NICD over-expression in the infarcted heart caused functional and morphological improvement, although no information on the possible contribution of resident stem cells to this process was given. Nonetheless, since c-kit+ and Sca-1+ cardiac progenitors express c-Met receptor and secrete HGF (Urbanek et al., 2005), the homeostasis of the adult myocardium might, at least in part, be guided by the activation of Notch pathway in undifferentiated cells homing to the damaged site.

Consistently, evidence is being accumulated suggesting that resident CPC recruitment and differentiation is an effect of Notch-mediated induction of reparative mechanisms in the damaged adult myocardium (Campa et al., 2008; Gude et al., 2008; Kratsios et al., 2010; Li et al., 2010).

Additionally, cycling CPCs displayed high Notch activity as a means to restrict their cardiomyocyte differentiation potential, thus predicting for Notch a role in maintaining the self-renewal and stemness state of the cardiac precursor pool residing in mouse and rat normal adult hearts (Collesi et al., 2008; Croquelois et al., 2008).

This result paralleled those obtained in embryonic stem cells in which the activation of Notch signaling hindered the differentiation of mesodermal progenitors into cardiomyocytes (Nemir et al., 2006; Schroeder et al., 2006). Furthermore, in a late stage of the hypertrophic response, Jagged-1 ligand expression was found up-regulated on the membrane of cardiomyocytes: this event was shown to affect the expansion of the neighboring Notch-positive cardiomyocytes and progenitor cells.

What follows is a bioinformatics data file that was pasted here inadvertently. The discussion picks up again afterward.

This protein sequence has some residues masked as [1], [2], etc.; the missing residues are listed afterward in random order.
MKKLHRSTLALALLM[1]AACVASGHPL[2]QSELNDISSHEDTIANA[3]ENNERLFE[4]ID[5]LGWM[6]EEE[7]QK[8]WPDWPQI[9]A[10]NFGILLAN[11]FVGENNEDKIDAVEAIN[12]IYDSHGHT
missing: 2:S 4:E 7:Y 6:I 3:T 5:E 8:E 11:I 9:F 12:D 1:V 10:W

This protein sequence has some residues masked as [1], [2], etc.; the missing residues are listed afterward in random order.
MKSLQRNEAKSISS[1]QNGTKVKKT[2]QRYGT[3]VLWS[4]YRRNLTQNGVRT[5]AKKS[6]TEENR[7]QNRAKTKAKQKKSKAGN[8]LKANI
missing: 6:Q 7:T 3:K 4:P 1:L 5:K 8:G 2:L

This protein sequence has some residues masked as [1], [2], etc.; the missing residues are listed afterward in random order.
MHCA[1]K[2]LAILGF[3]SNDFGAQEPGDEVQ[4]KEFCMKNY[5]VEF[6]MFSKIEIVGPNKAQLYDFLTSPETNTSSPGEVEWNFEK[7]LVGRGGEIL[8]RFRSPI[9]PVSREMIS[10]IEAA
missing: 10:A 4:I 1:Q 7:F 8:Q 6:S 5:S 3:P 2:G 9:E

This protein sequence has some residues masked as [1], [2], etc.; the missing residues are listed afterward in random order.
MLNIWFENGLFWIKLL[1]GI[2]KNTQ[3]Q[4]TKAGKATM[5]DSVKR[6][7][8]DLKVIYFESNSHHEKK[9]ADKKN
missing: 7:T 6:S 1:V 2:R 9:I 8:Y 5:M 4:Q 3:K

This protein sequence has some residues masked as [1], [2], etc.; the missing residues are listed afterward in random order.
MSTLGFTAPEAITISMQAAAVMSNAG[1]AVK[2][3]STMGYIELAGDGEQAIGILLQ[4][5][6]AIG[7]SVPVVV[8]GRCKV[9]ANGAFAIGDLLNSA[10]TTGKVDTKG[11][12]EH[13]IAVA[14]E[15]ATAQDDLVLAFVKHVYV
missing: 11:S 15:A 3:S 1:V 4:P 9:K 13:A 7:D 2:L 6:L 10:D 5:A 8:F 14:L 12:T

However, these results were obtained in a non-purified population of cardiac stem/progenitor cells, exclusively selected for their lack of markers of terminal differentiation.

The in vivo analyses of adult murine cardiac tissue highlighted an interesting pattern in Notch distribution: a baseline expression of Notch-1 receptor in c-kit+ CPCs residing in cardiac niche was confirmed. As expected, these cells are surrounded by cells expressing Jagged-1 ligand. A similar correlation between Notch-1 and Sca-1 expression in stem cell niche has been also suggested (Boni et al., 2008).

Although these data seem to imply a linear dependence of stem cell niche regulation by the surrounding tissue, a more sophisticated Notch-based mechanism has been shown to regulate the balance between the proliferation and differentiation in cardiac stem cells, thus questioning the actual role of Notch on the maintenance of stemness phenotype. In fact, upon Jagged-1-mediated stimulation, Notch-1 activation paralleled the up-regulation of Nkx-2.5, an early regulator of cardiac commitment, driving the cell toward a phenotype of highly proliferative myocytes.

These results would provide evidence of the existence of a modular interplay between the ubiquitous Notch pathway and cell-specific actuators (Nkx-2.5) to evoke a unique response of cardiac progenitors to external stimuli.